• Novel Disseisin 1176- Any fre man could sue to recover lost lands. It used 12 neighbours as a jury to help come a fair decision on who the land belonged too. It was mainly to help reorganise land after the Anarchy.
        • Mort d'Ancestor 1176- This made it law for all men to inherit their father's land on his death.
        • Attepted to removed trails by ordeal e.g. trial by water. Instead, the litigants go a trail, which involved a GRAND ASSIZE (12 knights investigating the area in question.)
          • Helped introduce witnesses into law.
      • Criminal
        • Itinerant judges/ 'justices in eyre'- These judges were appointed by the king, and sent of circuits around the country, delivering the kings court's justice to every town. This introduced common law and also consistency in the judicial system. Results of each trial was written down onto plea rolls, so the decisions made before could be reiterated in similar cases- the beginning of precedents in law.
        • When they came to visit, 12 local men would identify criminals in the area to the sheriff, to be put up for trial. This introduces the idea of collective responsibility into law.
    • These new laws made henry popular because he came across as a fair king. It amde property cases fairer; this increased the monarchy's stability through popularity and organisation.
      • However, many Barons felt persecuted, as there was no lord above theirs (the king himself) Therefore, they felt they had unfair proceedings in the system. Also the Grand Assize meant their homes could be investigated, something they were never used to. This caused baronial unrest, perhaps leading to a few of them joining in with the rebellion in 1173-4.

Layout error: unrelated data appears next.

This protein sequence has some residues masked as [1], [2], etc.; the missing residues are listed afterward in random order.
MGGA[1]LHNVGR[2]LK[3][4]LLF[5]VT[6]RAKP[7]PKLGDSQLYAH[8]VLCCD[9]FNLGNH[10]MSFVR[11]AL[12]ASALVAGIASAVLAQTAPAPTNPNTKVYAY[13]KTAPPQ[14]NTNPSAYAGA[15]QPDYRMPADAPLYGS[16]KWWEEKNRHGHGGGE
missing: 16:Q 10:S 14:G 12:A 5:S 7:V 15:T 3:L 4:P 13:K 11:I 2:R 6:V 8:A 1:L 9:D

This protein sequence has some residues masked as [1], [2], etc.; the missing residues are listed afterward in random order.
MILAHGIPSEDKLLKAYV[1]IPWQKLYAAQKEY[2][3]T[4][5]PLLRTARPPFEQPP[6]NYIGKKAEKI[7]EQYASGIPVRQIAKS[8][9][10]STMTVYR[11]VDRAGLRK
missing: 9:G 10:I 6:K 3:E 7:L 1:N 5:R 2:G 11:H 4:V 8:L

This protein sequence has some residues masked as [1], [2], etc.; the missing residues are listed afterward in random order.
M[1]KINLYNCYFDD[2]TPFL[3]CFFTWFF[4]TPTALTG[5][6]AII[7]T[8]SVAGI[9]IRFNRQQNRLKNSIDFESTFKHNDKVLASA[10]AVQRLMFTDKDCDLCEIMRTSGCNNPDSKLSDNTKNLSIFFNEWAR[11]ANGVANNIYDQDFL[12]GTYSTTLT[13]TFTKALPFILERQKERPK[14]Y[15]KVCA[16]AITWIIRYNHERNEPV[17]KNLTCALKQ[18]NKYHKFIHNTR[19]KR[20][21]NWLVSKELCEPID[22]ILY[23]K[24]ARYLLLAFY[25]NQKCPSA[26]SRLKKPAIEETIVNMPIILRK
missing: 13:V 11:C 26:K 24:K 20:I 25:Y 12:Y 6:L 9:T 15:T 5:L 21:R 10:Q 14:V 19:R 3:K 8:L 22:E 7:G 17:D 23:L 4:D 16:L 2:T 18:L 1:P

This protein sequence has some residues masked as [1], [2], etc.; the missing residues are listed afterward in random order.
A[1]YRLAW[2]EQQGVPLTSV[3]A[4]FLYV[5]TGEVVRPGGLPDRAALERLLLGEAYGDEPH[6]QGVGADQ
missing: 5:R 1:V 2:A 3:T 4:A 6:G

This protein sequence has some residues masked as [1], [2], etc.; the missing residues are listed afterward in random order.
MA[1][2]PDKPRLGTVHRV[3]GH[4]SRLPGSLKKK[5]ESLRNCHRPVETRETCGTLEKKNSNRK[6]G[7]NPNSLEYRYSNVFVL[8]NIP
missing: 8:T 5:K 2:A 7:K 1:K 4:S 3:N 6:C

• Attepted to removed trails by ordeal e.g. trial by water. Instead, the litigants go a trail, which involved a GRAND ASSIZE (12 knights investigating the area in question.)
          • Helped introduce witnesses into law.
      • Novel Disseisin 1176- Any fre man could sue to recover lost lands. It used 12 neighbours as a jury to help come a fair decision on who the land belonged too. It was mainly to help reorganise land after the Anarchy.
    • Good because it introduced consistency within the sytstem as precedents. It organised the judicial system so the monarch could extract money from it very easily.
      • However, it relied on the morality of the nobility still, as the sheriffs chose the jury, and the jury had no say in the actual outcome of the trial. Also, trial by ordeal was still used as a last minute resource.
        • When they came to visit, 12 local men would identify criminals in the area to the sheriff, to be put up for trial. This introduces the idea of collective responsibility into law.
      • Itinerant judges/ 'justices in eyre'- These judges were appointed by the king, and sent of circuits around the country, delivering the kings court's justice to every town. This introduced common law and also consistency in the judicial system. Results of each trial was written down onto plea rolls, so the decisions made before could be reiterated in similar cases- the beginning of precedents in law.